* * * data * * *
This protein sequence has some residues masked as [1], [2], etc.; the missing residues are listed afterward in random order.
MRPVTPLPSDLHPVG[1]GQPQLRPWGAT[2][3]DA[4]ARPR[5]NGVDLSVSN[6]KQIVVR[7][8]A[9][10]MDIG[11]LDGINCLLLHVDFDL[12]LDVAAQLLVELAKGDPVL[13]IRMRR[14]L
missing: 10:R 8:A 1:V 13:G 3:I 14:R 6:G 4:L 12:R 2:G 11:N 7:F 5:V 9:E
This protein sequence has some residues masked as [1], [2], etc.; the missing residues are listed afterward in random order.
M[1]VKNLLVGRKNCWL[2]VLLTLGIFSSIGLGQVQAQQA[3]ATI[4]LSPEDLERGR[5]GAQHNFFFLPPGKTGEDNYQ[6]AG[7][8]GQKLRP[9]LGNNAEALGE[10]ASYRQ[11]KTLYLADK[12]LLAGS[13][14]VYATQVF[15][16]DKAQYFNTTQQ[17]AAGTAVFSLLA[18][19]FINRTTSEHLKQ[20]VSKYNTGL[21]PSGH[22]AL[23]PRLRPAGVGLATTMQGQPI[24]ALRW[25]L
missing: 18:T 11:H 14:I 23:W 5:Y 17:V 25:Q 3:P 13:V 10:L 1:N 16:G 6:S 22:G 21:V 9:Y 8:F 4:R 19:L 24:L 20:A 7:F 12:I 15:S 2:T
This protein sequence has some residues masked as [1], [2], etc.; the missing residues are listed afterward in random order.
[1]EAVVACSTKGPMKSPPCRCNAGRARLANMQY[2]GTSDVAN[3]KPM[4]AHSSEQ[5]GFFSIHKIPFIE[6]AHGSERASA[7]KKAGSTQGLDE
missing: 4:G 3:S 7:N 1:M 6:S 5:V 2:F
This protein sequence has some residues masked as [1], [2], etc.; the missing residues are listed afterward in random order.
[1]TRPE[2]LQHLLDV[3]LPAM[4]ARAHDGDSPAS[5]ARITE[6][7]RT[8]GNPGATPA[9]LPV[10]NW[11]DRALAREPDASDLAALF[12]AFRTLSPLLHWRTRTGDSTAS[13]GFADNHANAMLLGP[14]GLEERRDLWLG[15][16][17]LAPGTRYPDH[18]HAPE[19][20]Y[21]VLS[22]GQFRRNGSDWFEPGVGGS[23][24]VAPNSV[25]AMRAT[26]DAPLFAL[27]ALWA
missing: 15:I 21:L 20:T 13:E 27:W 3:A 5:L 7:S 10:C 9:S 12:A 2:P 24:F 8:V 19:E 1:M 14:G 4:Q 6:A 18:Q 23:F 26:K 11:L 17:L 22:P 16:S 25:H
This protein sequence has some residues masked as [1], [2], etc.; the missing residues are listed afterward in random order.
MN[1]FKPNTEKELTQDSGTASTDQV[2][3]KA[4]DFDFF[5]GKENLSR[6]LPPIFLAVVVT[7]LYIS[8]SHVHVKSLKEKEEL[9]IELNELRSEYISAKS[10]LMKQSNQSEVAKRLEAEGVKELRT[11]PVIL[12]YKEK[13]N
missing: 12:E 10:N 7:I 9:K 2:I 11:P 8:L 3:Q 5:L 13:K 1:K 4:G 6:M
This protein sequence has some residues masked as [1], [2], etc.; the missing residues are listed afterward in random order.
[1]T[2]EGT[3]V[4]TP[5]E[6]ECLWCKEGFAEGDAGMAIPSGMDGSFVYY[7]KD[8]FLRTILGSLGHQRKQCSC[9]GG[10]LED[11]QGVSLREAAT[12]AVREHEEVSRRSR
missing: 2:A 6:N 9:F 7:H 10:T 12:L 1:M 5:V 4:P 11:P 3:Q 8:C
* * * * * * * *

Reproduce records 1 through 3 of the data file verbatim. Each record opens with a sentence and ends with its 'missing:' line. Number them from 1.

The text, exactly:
This protein sequence has some residues masked as [1], [2], etc.; the missing residues are listed afterward in random order.
MRPVTPLPSDLHPVG[1]GQPQLRPWGAT[2][3]DA[4]ARPR[5]NGVDLSVSN[6]KQIVVR[7][8]A[9][10]MDIG[11]LDGINCLLLHVDFDL[12]LDVAAQLLVELAKGDPVL[13]IRMRR[14]L
missing: 10:R 8:A 1:V 13:G 3:I 14:R 6:G 4:L 12:R 2:G 11:N 7:F 5:V 9:E
This protein sequence has some residues masked as [1], [2], etc.; the missing residues are listed afterward in random order.
M[1]VKNLLVGRKNCWL[2]VLLTLGIFSSIGLGQVQAQQA[3]ATI[4]LSPEDLERGR[5]GAQHNFFFLPPGKTGEDNYQ[6]AG[7][8]GQKLRP[9]LGNNAEALGE[10]ASYRQ[11]KTLYLADK[12]LLAGS[13][14]VYATQVF[15][16]DKAQYFNTTQQ[17]AAGTAVFSLLA[18][19]FINRTTSEHLKQ[20]VSKYNTGL[21]PSGH[22]AL[23]PRLRPAGVGLATTMQGQPI[24]ALRW[25]L
missing: 18:T 11:H 14:I 23:W 5:Y 17:V 25:Q 3:P 13:V 10:L 1:N 16:G 6:S 22:G 21:V 9:Y 8:F 4:R 19:L 24:L 20:A 7:F 12:I 15:S 2:T
This protein sequence has some residues masked as [1], [2], etc.; the missing residues are listed afterward in random order.
[1]EAVVACSTKGPMKSPPCRCNAGRARLANMQY[2]GTSDVAN[3]KPM[4]AHSSEQ[5]GFFSIHKIPFIE[6]AHGSERASA[7]KKAGSTQGLDE
missing: 4:G 3:S 7:N 1:M 6:S 5:V 2:F